Gold exchange traded funds were hit by net outflows of $9bn last year in a retreat that could herald a significant decline in investor appetite for the precious metal in 2022.
Marking the biggest annual withdrawal from gold ETFs since 2013, analysts are now warning that the bullion market faces more significant headwinds with increases in interest rates in response to inflationary pressures and a stronger dollar expected to weigh on the price of the yellow metal this year.
“Many of the drivers that tend to be positive for the US dollar — tighter central bank policy, less US fiscal stimulus, and rising real interest rates — also tend to be negative for gold,” said Mark Haefele, chief investment officer at UBS Global Wealth Management. UBS expects the price of gold to sink to $1,650 an ounce by the end of this year.
Assets worth $209bn are held in ETFs backed by physical gold. These funds have become a key barometer of investor sentiment towards the precious metal.
JPMorgan said that central banks’ unwinding of “ultra-accommodative” monetary policies this year would be “outright bearish” for gold, leading to a steady decline in the price to an average of $1,520 an ounce in the final quarter of 2022.
Gold hit an all-time high of $2,067 an ounce in August 2020 but its foray above the $2,000 level proved shortlived and bullion ended last year at $1,806, down 12.6 per cent from its peak.
Weaker investor interest was the principal drag on prices, as demand for gold jewellery, bars and coins, industrial usage and buying by central banks all rose last year. But selling by investors led to net outflows of 173 tonnes worth $9.1bn from physically backed gold ETFs in 2021, according to the World Gold Council, a trade body.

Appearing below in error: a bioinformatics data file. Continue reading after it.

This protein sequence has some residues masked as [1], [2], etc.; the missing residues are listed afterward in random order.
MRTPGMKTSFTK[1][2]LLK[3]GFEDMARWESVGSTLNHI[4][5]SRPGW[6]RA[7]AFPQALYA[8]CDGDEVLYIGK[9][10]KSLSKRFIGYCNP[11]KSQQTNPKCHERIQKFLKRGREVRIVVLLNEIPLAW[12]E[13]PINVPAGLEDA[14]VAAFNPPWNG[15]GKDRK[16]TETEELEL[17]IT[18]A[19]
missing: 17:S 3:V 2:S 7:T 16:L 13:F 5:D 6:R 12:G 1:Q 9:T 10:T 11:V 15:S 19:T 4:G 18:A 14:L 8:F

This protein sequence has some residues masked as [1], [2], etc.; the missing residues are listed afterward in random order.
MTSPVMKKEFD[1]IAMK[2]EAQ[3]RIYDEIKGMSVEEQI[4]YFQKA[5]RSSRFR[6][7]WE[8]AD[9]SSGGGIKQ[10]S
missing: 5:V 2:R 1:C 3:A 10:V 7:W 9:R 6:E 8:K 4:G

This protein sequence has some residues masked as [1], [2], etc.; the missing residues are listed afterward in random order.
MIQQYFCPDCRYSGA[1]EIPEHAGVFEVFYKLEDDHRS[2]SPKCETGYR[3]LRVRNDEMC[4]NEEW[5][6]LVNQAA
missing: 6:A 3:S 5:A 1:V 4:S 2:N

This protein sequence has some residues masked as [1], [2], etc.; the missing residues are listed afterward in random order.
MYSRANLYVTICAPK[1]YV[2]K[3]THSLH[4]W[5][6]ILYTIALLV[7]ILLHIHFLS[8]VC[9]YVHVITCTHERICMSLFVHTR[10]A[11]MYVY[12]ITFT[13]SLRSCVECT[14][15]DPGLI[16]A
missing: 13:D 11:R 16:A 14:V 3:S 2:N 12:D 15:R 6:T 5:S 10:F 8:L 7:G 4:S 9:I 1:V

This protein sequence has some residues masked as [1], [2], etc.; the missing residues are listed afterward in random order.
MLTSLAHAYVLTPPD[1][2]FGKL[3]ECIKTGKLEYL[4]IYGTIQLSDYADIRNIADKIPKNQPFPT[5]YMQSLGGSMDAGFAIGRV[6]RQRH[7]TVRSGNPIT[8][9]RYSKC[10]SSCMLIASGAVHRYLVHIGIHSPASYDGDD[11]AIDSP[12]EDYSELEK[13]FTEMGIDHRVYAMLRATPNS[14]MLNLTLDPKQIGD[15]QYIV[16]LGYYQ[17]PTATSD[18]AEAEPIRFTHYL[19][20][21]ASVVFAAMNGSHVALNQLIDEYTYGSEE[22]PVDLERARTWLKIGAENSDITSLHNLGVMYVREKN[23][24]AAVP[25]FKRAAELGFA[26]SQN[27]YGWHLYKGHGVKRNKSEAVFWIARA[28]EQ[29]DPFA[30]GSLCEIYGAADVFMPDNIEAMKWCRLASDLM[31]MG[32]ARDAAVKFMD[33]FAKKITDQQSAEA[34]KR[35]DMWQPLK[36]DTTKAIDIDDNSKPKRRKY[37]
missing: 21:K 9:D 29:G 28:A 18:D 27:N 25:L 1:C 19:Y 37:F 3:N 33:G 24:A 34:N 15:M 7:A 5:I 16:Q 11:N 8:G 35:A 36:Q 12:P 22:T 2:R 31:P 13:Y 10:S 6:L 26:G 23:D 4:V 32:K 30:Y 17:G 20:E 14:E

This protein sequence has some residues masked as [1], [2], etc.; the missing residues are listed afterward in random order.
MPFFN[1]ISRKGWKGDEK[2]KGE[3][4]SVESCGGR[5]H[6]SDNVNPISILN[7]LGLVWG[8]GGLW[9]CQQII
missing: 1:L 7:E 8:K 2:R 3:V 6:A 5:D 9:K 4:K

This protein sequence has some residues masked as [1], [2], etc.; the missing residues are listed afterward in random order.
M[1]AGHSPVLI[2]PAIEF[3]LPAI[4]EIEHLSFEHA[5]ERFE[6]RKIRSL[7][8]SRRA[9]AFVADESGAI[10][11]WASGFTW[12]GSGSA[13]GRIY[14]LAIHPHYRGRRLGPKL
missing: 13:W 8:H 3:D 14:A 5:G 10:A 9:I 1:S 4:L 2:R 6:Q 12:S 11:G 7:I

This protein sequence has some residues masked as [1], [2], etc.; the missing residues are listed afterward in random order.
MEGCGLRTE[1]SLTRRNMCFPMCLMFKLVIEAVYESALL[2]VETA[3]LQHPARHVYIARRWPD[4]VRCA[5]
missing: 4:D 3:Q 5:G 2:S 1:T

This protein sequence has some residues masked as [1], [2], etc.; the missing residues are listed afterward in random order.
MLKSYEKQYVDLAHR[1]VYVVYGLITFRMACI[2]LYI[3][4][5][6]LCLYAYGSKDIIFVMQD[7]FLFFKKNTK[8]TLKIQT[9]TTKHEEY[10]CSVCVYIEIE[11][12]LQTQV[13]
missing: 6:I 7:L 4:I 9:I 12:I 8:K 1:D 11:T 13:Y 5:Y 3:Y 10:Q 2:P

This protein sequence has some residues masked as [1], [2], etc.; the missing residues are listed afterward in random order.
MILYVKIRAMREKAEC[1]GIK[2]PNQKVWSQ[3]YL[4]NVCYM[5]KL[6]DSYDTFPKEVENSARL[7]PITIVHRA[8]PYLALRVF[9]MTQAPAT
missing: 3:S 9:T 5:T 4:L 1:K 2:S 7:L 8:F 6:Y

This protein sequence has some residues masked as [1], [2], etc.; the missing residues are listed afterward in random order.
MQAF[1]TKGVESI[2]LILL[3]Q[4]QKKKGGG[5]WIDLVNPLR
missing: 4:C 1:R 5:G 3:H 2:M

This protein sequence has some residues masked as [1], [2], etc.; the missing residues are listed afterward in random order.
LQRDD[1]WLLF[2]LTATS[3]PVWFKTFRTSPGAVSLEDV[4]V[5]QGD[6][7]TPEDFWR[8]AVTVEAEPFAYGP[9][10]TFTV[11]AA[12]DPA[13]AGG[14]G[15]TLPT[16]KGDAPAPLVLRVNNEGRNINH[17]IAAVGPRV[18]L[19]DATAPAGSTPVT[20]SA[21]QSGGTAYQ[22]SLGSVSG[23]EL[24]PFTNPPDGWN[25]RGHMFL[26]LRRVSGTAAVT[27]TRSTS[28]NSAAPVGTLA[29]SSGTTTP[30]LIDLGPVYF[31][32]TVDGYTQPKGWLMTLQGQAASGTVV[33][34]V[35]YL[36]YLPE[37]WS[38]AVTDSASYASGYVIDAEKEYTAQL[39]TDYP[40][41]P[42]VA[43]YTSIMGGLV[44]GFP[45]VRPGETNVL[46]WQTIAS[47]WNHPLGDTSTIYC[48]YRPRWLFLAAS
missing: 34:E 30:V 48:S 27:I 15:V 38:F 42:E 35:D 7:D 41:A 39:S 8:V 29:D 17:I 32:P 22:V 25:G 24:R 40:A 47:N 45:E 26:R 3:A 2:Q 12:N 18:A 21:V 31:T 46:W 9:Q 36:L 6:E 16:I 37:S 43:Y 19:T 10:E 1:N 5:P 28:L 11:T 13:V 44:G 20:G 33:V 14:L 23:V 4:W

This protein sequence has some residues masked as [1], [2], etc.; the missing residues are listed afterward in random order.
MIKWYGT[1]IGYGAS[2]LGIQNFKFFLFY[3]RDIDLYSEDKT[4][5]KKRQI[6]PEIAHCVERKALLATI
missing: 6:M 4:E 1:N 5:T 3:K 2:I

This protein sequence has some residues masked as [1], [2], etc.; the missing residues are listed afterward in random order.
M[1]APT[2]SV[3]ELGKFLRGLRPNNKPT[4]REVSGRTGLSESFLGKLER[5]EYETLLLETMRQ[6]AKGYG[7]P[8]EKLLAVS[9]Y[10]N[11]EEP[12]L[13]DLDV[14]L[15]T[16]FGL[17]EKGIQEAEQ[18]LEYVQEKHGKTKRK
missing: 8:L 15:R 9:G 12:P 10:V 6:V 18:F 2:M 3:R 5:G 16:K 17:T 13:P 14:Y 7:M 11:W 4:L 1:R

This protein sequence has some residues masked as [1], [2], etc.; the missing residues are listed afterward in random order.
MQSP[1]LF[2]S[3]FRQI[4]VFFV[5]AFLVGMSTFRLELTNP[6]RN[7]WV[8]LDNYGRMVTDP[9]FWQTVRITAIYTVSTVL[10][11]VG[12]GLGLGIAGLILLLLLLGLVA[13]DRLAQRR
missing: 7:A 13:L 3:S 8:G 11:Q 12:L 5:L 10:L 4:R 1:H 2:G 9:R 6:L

Ed Morse, global head of commodity research at Citi, said he expected to see “more selling pressure” on gold, leading to further ETF withdrawals of 300 tonnes this year and an additional 100 tonnes in 2023. Citi is forecasting that the price of gold will drop to an average of $1,685 an ounce this year before weakening further to average $1,500 in 2023.
Morse said he was “sympathetic” to the arguments that bloated government deficits and huge increases in public and private debt should support the gold price. But Citi has assigned only a 30 per cent probability to a new bull market run that would drive the price of gold to a new peak above the $2,000 an ounce level this year.
Most of the selling pressure last year was felt in the US where gold ETFs registered net withdrawals of 201.3 tonnes worth $10.8bn. The UK market also saw outflows of 28.5 tonnes worth $1.5bn in 2021. In the less mature Asian markets, lower gold prices spurred ETF inflows of 14.8 tonnes worth $786.5m in China. India-listed gold ETFs also saw demand increase with investors spending $595.3m to acquire $9.3 tonnes of additional holdings.
State Street which manages the world’s largest gold ETF, the SPDR Gold Trust (GLD), said it expected the yellow metal to resume its long-term structural bull market trend in 2022, driven by an increase in demand in the jewellery, industry and technology sectors in China and India.
Any escalation in geopolitical tensions between the US and China or more violence in Ukraine or Kazakhstan could “trigger safe-haven demand” for gold, said James Steel, HSBC’s veteran precious metals analyst.
“Kazakhstan is a major oil producer and a higher oil price is gold supportive,” said Steel.